I didn’t get the players’ names but I did shake their hands and thanked them for what they did. And I wanted to thank you for having those kind people on your team. Those kids might not remember what I tried to teach them about science that day, but they will remember how they were treated by people at Saint John’s.

SJU Football Player

Photo: Richard Larkin McLay ’17

As Sarah notes, this simple, and mostly likely, reflexive kindness on the part of these three Johnnies may well have an impact that  reaches far beyond what the young men might ever imagine.

One of the biggest challenges our country faces in the years ahead it to address the achievement gap between students of color and majority students, a gap that is significantly larger for boys than girls. To take full advantage of the talents of this generation of young people, they will need post-secondary education, and the best way to make that happen is to instill in these children an assumption, at an early age, that college is not only a possible option but that it is an assumed option for most of them.

For relatively underprivileged elementary school children to come to a college campus and discover that people are nice to them, that college students are friendly and approachable, and that you have fun hanging out with them is a tremendous step in the right direction.

I am glad that Sarah did not get the name of the young men involved. Pick your favorite three Johnnies–it was them.

By |January 31st, 2017|Categories: Higher Education, Kudos|1 Comment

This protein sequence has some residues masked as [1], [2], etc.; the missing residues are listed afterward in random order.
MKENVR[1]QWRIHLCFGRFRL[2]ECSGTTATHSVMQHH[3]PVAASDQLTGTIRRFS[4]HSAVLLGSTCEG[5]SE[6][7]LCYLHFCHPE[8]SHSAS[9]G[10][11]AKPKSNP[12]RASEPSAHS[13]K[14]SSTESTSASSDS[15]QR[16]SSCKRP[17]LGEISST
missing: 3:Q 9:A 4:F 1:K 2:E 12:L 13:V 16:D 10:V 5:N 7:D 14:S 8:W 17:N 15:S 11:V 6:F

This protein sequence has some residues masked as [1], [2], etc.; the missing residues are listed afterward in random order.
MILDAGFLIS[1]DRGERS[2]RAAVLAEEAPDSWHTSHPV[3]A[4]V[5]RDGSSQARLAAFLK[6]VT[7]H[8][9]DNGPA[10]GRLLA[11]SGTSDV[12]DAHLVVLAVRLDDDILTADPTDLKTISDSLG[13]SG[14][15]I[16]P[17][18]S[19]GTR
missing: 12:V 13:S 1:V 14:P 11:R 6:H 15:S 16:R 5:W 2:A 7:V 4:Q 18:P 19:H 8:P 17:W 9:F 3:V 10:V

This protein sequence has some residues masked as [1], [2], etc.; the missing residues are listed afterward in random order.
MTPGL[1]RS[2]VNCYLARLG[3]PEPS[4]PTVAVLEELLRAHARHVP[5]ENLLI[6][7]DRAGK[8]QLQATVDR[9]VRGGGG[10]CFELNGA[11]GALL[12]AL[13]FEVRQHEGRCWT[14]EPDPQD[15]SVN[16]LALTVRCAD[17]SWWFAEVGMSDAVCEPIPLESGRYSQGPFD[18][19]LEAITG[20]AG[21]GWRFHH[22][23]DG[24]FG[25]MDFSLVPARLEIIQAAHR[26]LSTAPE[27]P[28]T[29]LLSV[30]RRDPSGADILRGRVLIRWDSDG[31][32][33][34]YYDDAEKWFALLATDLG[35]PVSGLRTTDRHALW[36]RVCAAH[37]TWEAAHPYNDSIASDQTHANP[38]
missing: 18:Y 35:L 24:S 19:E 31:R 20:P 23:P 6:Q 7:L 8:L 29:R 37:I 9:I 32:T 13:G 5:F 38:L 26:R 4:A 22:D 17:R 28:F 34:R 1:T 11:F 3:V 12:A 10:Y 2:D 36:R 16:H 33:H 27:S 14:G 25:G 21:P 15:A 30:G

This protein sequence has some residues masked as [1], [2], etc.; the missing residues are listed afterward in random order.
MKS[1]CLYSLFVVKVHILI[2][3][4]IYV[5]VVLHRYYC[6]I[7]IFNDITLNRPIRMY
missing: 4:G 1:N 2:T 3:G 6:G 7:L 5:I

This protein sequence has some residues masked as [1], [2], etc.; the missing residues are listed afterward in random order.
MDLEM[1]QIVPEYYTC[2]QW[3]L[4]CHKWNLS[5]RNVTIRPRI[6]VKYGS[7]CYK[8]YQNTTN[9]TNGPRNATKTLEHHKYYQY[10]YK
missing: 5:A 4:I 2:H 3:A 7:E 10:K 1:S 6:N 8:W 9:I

John Gagliardi Strikes Again

Last spring it was the Ivy League.  In an article entitled, “Ivy League Moves to Eliminate Tackling at Football Practices,” the New York Times wrote:

Ivy League football coaches have decided to take the extraordinary step of eliminating all full-contact hitting from practices during the regular season, the most aggressive measure yet to combat growing concerns about brain trauma and other injuries in the sport.
The move could influence how other football programs, from the youth level to the professionals, try to mitigate the physical toll of football, which has been played on Ivy League campuses since the 19th century.

The story says the move was inspired by Dartmouth coach Buddy Teevens who started this policy with his program all the way back in 2010.

Now the NCAA is following suit by proposing changes to rules governing college football practices.  In a Wall Street Journal article by Matthew Futterman, the rationale and proposal are described:

In an effort to reduce concussions and other injuries, the NCAA is recommending that college-football teams abandon two-a-day practices and scale back the number of full-contact days.
The proposal, distributed to schools by the NCAA Sport Science Institute on Tuesday, would significantly alter the way college football teams prepare for competition.

As the article notes – and as the comments from WSJ readers attest – the policy is likely to meet with some resistance from players and coaches who think the policy might make players less prepared for actual game situations or even change the very nature of the game.  Interestingly, later in the article, Futterman notes that the new proposal actually would bring the NCAA practices closer to NFL policies, which were led by player concerns and were codified in the recent Collective Bargaining Agreement:

The changes in the NCAA preseason rules would bring it closer into line with the NFL, which has significantly cut back on full-contact practices. The league largely eliminated contact in off-season training and all preseason two-a-day contact sessions in the 2011 Collective Bargaining Agreement. The league now allows just 14 full-contact practices during the 18-week regular season, but 11 of them have to occur in the first 11 weeks and many teams don’t even hold that many.